By now, most of us realize that acupuncture relieves stress. But do you know how the ancient practice does this? A new study delves into the biological mechanisms behind acupuncture's stress-alleviating abilities.
The research published in the Journal of Endocrinology examined the hormones secreted in the blood stream of rats. The scientists discovered that stress hormones were lower in rats who received electronic acupuncture.
"Many practitioners of acupuncture have observed that this ancient practice can reduce stress in their patients, but there is a lack of biological proof of how or why this happens. We're starting to understand what's going on at the molecular level that helps explain acupuncture's benefit," study researcher Dr. Ladan Eshkevari, an associate professor of nursing at Georgetown University School of Nursing and Health Studies, said in a statement.
In the study, Eshkevari and colleagues administered a series of electronic acupuncture tests on the animals. The rats were divided into four groups; the first was a control group with no added stress and no acupuncture, the second group was designed to be stressed for an hour each day but didn't receive acupuncture; the third was designed to feel stressed for an hour each day but received sham acupuncture by their tails; the last group was put into a stressful environment and received genuine acupuncture treatment.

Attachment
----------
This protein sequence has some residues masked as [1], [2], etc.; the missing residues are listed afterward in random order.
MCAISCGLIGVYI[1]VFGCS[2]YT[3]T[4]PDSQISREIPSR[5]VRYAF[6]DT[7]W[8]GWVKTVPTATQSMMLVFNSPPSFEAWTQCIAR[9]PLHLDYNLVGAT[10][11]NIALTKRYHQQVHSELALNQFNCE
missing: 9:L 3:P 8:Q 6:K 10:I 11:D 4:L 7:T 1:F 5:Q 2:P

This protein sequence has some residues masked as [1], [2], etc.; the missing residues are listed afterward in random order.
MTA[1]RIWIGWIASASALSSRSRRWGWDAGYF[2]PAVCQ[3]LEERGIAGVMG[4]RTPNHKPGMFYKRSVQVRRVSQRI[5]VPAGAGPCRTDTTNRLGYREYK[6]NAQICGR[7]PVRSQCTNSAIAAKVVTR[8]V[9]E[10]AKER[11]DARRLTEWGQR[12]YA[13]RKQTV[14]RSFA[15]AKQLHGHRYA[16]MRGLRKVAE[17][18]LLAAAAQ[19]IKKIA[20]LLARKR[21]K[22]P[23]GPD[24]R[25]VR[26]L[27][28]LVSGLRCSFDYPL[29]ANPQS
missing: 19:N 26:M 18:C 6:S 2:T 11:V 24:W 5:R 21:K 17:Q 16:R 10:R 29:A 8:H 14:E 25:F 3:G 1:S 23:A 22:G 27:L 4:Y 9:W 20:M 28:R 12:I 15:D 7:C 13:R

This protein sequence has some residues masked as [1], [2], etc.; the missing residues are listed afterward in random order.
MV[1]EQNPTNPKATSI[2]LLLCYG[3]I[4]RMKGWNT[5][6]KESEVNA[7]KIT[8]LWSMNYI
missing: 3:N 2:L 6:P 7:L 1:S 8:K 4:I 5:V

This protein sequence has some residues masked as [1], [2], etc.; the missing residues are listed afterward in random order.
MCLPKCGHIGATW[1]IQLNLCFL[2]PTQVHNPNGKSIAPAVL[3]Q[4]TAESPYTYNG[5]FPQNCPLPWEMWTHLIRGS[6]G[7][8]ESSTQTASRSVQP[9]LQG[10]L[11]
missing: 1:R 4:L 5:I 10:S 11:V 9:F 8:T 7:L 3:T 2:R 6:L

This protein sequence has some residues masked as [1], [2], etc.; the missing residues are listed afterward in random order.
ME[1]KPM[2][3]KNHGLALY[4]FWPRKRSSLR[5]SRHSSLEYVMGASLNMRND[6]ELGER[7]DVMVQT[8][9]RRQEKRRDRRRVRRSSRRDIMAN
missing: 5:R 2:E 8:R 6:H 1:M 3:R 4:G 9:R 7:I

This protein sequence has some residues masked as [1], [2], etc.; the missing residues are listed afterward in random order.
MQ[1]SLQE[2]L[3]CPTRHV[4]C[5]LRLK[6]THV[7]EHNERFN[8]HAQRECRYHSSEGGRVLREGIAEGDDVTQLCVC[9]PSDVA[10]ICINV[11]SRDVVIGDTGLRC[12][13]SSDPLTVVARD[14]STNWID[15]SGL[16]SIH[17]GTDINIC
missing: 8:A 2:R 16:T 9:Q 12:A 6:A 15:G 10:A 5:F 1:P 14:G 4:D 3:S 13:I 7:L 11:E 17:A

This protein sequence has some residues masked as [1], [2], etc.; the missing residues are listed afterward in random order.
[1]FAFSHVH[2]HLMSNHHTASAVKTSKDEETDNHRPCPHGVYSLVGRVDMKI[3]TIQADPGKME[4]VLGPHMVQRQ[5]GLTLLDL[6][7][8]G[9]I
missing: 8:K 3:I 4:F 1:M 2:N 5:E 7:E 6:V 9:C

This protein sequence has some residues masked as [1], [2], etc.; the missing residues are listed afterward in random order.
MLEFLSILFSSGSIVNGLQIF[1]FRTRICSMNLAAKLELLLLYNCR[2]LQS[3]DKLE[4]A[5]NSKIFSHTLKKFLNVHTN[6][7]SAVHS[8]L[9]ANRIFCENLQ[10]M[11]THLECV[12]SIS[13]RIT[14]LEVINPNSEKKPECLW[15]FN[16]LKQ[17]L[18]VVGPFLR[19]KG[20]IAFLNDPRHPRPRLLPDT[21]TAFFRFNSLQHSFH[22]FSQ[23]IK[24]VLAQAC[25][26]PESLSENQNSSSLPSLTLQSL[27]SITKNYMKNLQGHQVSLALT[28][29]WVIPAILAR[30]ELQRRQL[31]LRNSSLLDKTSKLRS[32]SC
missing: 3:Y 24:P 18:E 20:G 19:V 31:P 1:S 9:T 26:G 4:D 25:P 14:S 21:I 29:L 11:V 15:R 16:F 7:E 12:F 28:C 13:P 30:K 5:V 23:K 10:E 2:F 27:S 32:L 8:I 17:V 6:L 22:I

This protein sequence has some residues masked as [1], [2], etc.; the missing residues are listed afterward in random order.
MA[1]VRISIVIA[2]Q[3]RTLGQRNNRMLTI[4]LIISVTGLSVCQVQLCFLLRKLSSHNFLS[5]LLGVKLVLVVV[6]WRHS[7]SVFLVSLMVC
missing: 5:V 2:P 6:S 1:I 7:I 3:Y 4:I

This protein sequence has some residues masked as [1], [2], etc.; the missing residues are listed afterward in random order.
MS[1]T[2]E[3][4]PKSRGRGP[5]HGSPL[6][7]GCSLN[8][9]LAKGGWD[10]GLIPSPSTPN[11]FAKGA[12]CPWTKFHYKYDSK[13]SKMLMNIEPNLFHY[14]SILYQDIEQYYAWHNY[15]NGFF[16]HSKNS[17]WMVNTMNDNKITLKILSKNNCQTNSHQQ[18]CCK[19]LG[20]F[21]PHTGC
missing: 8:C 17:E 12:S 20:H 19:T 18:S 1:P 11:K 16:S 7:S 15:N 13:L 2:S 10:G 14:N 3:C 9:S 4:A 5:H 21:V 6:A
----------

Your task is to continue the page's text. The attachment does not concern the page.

The spot below the knee, called the "zusanli" point, was targeted with a needle. Notably, this area is the same in rats and humans, and it is believed that stimulating the point can reduce anxiety.
It is known that the body secretes an assortment of hormones into the bloodstream as a reaction to stress, which the researchers measured in the rats. They also monitored the blood hormone levels secreted by the hypothalamus, the pituitary gland and the adrenal gland. Eshkevari evaluated a peptide involved in creatures' fight-or-fight responses, called NPY, which is released by the sympathetic nervous system in rodents and humans. When a creature confronts one of these situations, blood flow consists to all parts of the body except the heart, lungs and brains – the organs most need to react to danger. Chronic stress, however, can lead to elevated blood pressure and cardiac disease.
"We found that electronic acupuncture blocks the chronic, stress-induced elevations of the HPA axis hormones and the sympathetic NPY pathway," Eshkevari said in a press release.
Unlike the stress and acupuncture group, the rats that received the sham electronic acupuncture had elevated levels of hormones similar to that of the stress-only animals.
A growing body of evidence highlights acupuncture's protective effect against stress response. In day-to-day life, athletes, CEOs, teachers and many others have been known to use the healing treatment for its calming benefits.
Though needles and calming anxiety don't usually go hand in hand, acupuncture has shown time and again to reduce stress, and science is starting to explain why.